In 1911, Reynolds Beal (1866-1951), sometimes called "the American Van Gogh," returned from Europe where he had spent more time than usual sketching famous gardens eg., Hampton Court in England and the Tuileries and Luxembourg Gardens in Paris. Back at Echo Lawn, he leant on those sketches to help design the Italian walled garden that features a fountain signed by him with the date, 1911. His sketchbooks reveal a fountain for a garden that operated in, "the old Italian way," and he almost certainly put his naval background to work to bring it to life here. The Italian garden led on via a gravel path to a third fountain, best described by one of Thaddeus' grandchildren, Julie Moir Messervy:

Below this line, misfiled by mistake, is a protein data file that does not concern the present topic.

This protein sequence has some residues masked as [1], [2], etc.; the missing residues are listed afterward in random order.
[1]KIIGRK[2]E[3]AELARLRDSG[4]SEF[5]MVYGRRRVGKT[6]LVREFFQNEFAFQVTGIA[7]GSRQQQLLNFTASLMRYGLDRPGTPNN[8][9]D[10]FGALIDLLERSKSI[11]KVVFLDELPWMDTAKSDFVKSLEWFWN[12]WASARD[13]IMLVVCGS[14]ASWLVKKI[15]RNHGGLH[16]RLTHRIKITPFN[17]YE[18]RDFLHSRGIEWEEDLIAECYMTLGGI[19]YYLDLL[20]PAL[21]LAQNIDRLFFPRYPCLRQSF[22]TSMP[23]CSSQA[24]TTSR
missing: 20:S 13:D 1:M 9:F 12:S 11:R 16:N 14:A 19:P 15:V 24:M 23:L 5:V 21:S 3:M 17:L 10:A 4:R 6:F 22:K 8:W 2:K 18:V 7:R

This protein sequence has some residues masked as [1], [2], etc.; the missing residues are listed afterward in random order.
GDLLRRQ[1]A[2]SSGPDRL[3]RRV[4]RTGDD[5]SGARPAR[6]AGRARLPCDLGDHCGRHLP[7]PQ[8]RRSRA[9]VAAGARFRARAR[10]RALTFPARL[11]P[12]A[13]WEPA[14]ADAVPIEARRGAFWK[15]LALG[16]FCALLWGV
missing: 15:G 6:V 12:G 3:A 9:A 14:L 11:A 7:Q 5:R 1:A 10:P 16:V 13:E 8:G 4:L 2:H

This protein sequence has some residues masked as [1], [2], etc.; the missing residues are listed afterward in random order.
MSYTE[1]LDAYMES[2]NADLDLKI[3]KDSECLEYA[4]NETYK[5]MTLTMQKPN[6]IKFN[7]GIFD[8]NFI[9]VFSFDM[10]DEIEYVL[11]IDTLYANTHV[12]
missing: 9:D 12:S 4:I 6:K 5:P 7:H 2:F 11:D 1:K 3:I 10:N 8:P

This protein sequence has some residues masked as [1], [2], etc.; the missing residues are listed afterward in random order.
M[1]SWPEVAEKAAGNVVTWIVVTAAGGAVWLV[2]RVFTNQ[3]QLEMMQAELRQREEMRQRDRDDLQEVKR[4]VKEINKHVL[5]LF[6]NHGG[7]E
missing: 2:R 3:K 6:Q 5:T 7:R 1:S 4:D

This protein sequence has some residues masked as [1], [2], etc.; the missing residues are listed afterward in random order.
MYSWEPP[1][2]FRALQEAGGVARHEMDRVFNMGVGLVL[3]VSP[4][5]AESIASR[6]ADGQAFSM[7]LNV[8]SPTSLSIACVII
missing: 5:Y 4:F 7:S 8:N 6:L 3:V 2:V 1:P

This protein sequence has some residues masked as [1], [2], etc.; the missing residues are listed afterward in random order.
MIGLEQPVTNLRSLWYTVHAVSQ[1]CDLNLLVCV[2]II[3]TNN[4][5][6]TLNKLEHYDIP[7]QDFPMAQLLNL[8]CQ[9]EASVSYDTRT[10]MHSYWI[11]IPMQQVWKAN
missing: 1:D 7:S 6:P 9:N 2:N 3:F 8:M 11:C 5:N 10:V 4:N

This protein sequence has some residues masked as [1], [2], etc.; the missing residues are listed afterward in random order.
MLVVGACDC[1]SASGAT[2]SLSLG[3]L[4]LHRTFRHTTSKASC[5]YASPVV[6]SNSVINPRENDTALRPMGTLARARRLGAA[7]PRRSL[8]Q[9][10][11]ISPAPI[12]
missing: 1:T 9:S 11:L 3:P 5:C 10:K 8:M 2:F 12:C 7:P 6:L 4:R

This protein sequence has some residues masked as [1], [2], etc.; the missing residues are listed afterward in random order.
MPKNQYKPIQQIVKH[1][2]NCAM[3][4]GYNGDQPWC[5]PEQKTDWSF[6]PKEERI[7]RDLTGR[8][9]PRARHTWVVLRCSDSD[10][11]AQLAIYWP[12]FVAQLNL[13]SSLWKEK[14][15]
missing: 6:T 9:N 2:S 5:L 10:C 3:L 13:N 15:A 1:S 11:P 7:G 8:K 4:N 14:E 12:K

The path from the sunken garden to the “frog pond” was flanked to the south by the lawn’s end and a great oak tree at its apex. To the north hemlocks rimmed was a semi-circular garden of hybrid tea roses. A path led through a cherry tree allée and towards a one-acre vegetable garden beyond. South of the circular fountain was a short set of stairs to a Concord grape arbor that extended nearly half a mile to the pond. Eventually the Japanese beetles proved too great an enemy to the grape crop and the vines were removed. There was a four-acre lawn filled with oak trees and a great Southern magnolia. A copper beech once stood at the house’s front entrance but has since been removed. A hedgerow of alternating white dogwood and redbud were planted for interesting bloom combinations. The lawns were interplanted with walking thyme for a lovely, aromatic effect.

The Italian garden (where croquet was played) was overlooked by the balustraded terrace adjoining the house. The Beals were always grateful to their considerate neighbors at Algonac who kept their trees topped ensuring their unspoiled view over the Hudson.